10 page-turners for summer

From Cal Newport to Gabriel Garcia Marquez, this is an exhaustive list of new books across genres. (iStockphoto)
From Cal Newport to Gabriel Garcia Marquez, this is an exhaustive list of new books across genres. (iStockphoto)


As temperatures soar to record-breaking highs across India, Lounge brings you books from a range of genres to help you cool off during these oppressive weeks


Matthew Reilly’s latest spy thriller will titillate the minds of history nerds and science enthusiasts

Imagine growing up in Berlin, through the two world wars, with Albert Einstein as your neighbour and mentor? Hanna Fischer, the daredevil protagonist of Matthew Reilly’s new best-seller Mr Einstein’s Secretary, has this bittersweet legacy thrust upon her. Born to a German father and an American mother, Hanna is gifted with an insatiable appetite for science. With the rise of the SS and Hitler’s ascendancy, Hanna’s parents are brutally murdered, in separate incidents, while her twin sister Norma is left at an asylum for the mentally challenged. While Einstein helps Hanna flee to America from Berlin under siege from the Nazis, the young girl has to make a life for herself in the foreign land. She trains as a secretary, works in corporate America, and eventually becomes Einstein’s secretary for a while. Later, Hanna spends the war working as a secretary to Albert Speer and Martin Boorman, two of Hitler’s most important henchmen, but actually being a double agent for America. Although Reilly takes liberties with historical facts and liberally splashes colour to liven up his story, there is never a dull moment. The best part: this breathless spy thriller will make you want to go back to the original sources for a deeper understanding of what exactly happened. (Hachette, Rs.799)


Cal Newport’s latest book is a much-needed antidote to hustle culture and toxic productivity

Acclaimed author and computer science professor, best known for his theory of “deep work", Cal Newport has never been your assembly line self-help writer, even though his material tends to veer into that zone. Be it his approach to time management and productivity, or advocacy for digital minimalism and a world without emails, Newport has always arrived at his ideas through rigorous cognitive behavioural science, reporting, and a deep dive into historical trends. Slow Productivity is no different. Its central thesis is brilliantly counter-intuitive.

For us to be at our most productive, we need to embrace the first principles of working slowly—or, in other words, perpetual busyness doesn’t equal productivity. The idea isn’t radical or novel but Newport’s analysis of it, based on scores of interviews with lapsed busy-bees and drawing on figures from history, is fresh and thought provoking. If you work at a job where your main duty seems to be sitting at meetings all day, if you take pride in your split-second response time to emails and messages, if stretching your work week into unseemly hours validates your self-worth and, most of all, if you are burnt out but don’t know how to move out of this rut, this book may change your life. (Penguin Business, Rs.599)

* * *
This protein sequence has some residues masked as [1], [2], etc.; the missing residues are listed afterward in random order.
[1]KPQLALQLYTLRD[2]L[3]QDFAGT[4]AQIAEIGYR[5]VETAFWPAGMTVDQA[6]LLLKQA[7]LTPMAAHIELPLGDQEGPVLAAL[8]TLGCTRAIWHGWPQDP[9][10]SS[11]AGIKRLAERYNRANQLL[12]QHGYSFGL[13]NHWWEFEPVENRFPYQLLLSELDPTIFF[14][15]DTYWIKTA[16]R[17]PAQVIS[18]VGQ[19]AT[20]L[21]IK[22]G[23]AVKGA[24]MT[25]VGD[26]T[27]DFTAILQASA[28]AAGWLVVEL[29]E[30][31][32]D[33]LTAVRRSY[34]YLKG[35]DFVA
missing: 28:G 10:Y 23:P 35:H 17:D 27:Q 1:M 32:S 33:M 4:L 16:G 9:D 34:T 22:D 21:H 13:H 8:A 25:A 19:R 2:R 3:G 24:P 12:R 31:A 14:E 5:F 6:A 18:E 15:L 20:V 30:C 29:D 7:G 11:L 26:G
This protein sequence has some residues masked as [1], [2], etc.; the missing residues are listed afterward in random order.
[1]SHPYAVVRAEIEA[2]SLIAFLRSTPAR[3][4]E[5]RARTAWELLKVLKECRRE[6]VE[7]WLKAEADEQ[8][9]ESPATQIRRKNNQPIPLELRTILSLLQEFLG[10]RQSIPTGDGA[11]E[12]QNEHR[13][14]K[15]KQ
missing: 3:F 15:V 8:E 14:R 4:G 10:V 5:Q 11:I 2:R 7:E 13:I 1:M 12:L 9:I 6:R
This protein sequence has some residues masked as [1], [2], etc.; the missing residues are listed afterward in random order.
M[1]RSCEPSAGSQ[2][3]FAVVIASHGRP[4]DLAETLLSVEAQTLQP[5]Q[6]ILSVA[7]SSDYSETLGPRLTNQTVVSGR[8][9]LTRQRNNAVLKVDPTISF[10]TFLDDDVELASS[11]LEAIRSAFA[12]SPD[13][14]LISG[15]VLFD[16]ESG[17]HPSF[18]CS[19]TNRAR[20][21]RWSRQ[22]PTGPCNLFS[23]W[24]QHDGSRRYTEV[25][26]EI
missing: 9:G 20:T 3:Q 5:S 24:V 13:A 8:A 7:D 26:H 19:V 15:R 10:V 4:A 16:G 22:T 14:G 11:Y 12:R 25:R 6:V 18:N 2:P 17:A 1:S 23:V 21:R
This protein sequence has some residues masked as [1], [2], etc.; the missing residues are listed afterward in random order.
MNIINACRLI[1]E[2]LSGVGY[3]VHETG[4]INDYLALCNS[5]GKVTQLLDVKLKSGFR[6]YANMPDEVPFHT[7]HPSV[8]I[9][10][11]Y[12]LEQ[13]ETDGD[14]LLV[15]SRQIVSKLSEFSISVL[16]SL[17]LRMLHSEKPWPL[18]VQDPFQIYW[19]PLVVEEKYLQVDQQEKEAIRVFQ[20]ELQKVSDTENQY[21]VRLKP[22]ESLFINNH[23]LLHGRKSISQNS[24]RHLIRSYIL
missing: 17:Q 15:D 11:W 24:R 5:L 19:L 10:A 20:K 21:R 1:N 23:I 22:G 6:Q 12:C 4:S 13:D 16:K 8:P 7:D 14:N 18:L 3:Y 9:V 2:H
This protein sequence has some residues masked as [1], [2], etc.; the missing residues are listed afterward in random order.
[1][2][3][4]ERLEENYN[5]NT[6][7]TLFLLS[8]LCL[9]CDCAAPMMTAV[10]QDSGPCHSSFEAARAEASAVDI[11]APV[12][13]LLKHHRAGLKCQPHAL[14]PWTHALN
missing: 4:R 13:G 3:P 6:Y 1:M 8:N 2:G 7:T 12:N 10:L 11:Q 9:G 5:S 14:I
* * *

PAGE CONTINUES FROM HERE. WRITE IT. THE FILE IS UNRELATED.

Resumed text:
The Gentleman from Peru, Aciman’s latest, leaves the reader with a peculiar aftertaste.
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The Gentleman from Peru, Aciman’s latest, leaves the reader with a peculiar aftertaste.


André Aciman’s latest novel mixes his luminous realist style with his interest in the otherworldly

André Aciman took a decade to achieve celebrity after his 2007 novel Call Me By Your Name was adapted for the screen by Luca Guadagnino in 2017. It led millions to his early work, such as the beautiful memoir Out of Egypt(1995). His novel Enigma Variations (2017), much superior to Call Me By Your Name to my mind, was critically acclaimed, too. Then something happened. Find Me, the sequel to Call Me By Your Name, felt like less a creature of Aciman’s vivid imagination than that of his publisher’s desire for a sequel to keep the cash registers ringing. Its plot was flimsy and the writing a tad too sentimental even for those who had wept copiously for Timothée Chalamet and Arnie Hammer in the movie. Now, The Gentleman from Peru, Aciman’s latest, leaves the reader with a peculiar aftertaste. Undeniably, there is ample evidence of his narrative genius, but it also feels as though Aciman is trespassing into a territory of mysticism and occult that readers associate with writers like Paulo Coelho. Fittingly, the story is set in summer, on an island on Italy’s Amalfi coast, where a group of American tourists are spending lazy days of hedonism—until the eponymous Peruvian gent arrives to spice up their lives. (Faber, Rs.599)

Also read: Ruskin Bond: The grand old man of Indian letters


Shortlisted for the International Booker Prize, Ia Genberg’s haunting novel asks deep questions

Swedish writer Ia Genberg’s novel The Details, translated into English by Kira Jossefson, is a thing of beauty though, unlike John Keats’ claim, it isn’t a joy forever. The point of this short novel, in contrast, is to make us confront the people who have come into our lives and dropped off. They may be friends or lovers, who inspired such deep stirrings in our youthful hearts that we never imagined living without them. Even though our mature selves come to terms with these losses, do we ever completely stop loving the people who once meant so much to us?